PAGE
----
WASHINGTON--(BUSINESS WIRE)--Emerging technologies, workforce changes and regulatory complexity are among the challenges that are changing the marketplace and creating new opportunities for the CPA profession, the chairman of the American Institute of CPAs (AICPA) told attendees of the AICPA Conference on Current SEC and PCAOB Developments here today.
In remarks prepared for the event, Kimberly Ellison-Taylor, CPA, CGMA, said CPAs “must be relentless in our efforts to increase investor protection and public confidence in our work. We do this by providing greater insights, leveraging new tools and anticipating the needs of an evolving marketplace.”
Ellison-Taylor sees three critical areas for the profession: responding to the changing cybersecurity landscape; preparing for the future of the profession; and continuing to grow and nurture the talent pipeline.
Organizations must demonstrate that they are safeguarding personal information and that they can quickly and effectively respond to the many cyber threats, she explained. “Earlier this year, the AICPA developed a reporting framework for cybersecurity risk management. The framework creates a common language to strengthen cyber risk programs among all sizes of companies, public and private, in all industries, around the world. Organizations and businesses can use the framework as a guide in creating and evaluating their cybersecurity risk management programs. It will help them assess controls, identify gaps and develop a robust response plan – and management accountants can lead their organizations throughout that process.”
“While change can be daunting – and the new brave world of technology is no exception – we must stand ready to embrace it,” Ellison-Taylor told the gathering. She pointed to blockchain and audit data analytics as examples. The AICPA and CPA.com – the technology subsidiary of the AICPA – recently joined the Wall Street Blockchain Alliance, with an objective of defining the impact of blockchain for the profession and to drive basic utility of the tool. And she noted that the benefits of data analytics aren’t limited to just the financial statement audit. “Where finance professionals used to spend half their time on transaction processing and less than 7 percent on strategy, they can now primarily focus on strategy, providing critical insights to the business. As a result, management accountants can influence their organizations’ strategic direction more than ever before,” she said.
Ellison-Taylor emphasized that a big part of creating a dynamic profession is making sure it has the talent necessary to deliver its services and meet market demands. “To do that, we must make sure our profession is attractive and full of opportunity for the next generation. … We must create environments that provide the cutting-edge technology and services they expect,” she said. “We also need to address the fact that a growing number of CPAs are looking to the corporate side of the profession. They want to develop the strategic thinking, business partnering and management skills required to be successful in business today. Our Chartered Global Management Accountant designation – or CGMA – is designed to do just that.”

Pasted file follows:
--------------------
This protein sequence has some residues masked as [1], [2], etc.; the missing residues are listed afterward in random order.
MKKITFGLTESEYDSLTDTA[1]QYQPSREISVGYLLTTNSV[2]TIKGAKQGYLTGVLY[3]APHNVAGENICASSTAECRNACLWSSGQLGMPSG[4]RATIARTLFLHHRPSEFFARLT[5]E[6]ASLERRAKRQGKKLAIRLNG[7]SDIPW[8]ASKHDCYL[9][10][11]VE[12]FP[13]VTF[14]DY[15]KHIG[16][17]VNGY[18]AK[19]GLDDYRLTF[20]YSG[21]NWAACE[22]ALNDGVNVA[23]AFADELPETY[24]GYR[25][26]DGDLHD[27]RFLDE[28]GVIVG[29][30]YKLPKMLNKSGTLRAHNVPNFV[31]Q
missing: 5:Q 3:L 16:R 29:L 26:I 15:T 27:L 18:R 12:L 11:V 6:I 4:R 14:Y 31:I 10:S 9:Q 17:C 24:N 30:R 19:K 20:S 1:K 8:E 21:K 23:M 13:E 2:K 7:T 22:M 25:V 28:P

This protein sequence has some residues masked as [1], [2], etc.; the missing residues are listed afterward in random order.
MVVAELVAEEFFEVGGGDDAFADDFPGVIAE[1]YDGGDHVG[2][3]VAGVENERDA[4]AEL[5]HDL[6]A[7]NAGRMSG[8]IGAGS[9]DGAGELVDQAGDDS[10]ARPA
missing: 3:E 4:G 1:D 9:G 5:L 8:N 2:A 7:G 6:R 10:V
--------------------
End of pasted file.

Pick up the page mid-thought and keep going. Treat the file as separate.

“We are definitely in extraordinary times where technology is both an opportunity and threat,” she went on to say. “Yet, I remain confident in our individual and joint initiatives. Together, we are working to address technological innovations, mentor new talent and ensure we are offering the skills and services necessary for a rapidly changing world. We at the AICPA stand ready to embrace the evolution of the profession and make sure it is one that continues to enjoy the public’s trust.”
The AICPA Conference on Current SEC and PCAOB Developments is an intensive three-day, high-level event that provides the forum for attendees to absorb new regulatory issues, and how they will affect audits, reporting and governance for public companies. It is being held at the Marriott Wardman Park Hotel in our nation’s capital, with video simulcast to The Roosevelt Hotel in New York City, and is available in real time over the Internet.
About the American Institute of CPAs
The American Institute of CPAs (AICPA) is the world’s largest member association representing the CPA profession, with more than 418,000 members in 143 countries, and a history of serving the public interest since 1887. AICPA members represent many areas of practice, including business and industry, public practice, government, education and consulting. The AICPA sets ethical standards for its members and U.S. auditing standards for private companies, nonprofit organizations, federal, state and local governments. It develops and grades the Uniform CPA Examination, offers specialized credentials, builds the pipeline of future talent and drives professional competency development to advance the vitality, relevance and quality of the profession.
The AICPA maintains offices in New York, Washington, DC, Durham, NC, and Ewing, NJ.
Media representatives are invited to visit the AICPA Press Center at www.aicpa.org/press.
About the Association of International Certified Professional Accountants
The Association of International Certified Professional Accountants (the Association) is the most influential body of professional accountants, combining the strengths of the American Institute of CPAs (AICPA) and The Chartered Institute of Management Accountants (CIMA) to power opportunity, trust and prosperity for people, businesses and economies worldwide. It represents 650,000 members and students in public and management accounting and advocates for the public interest and business sustainability on current and emerging issues. With broad reach, rigor and resources, the Association advances the reputation, employability and quality of CPAs, CGMAs and accounting and finance professionals globally.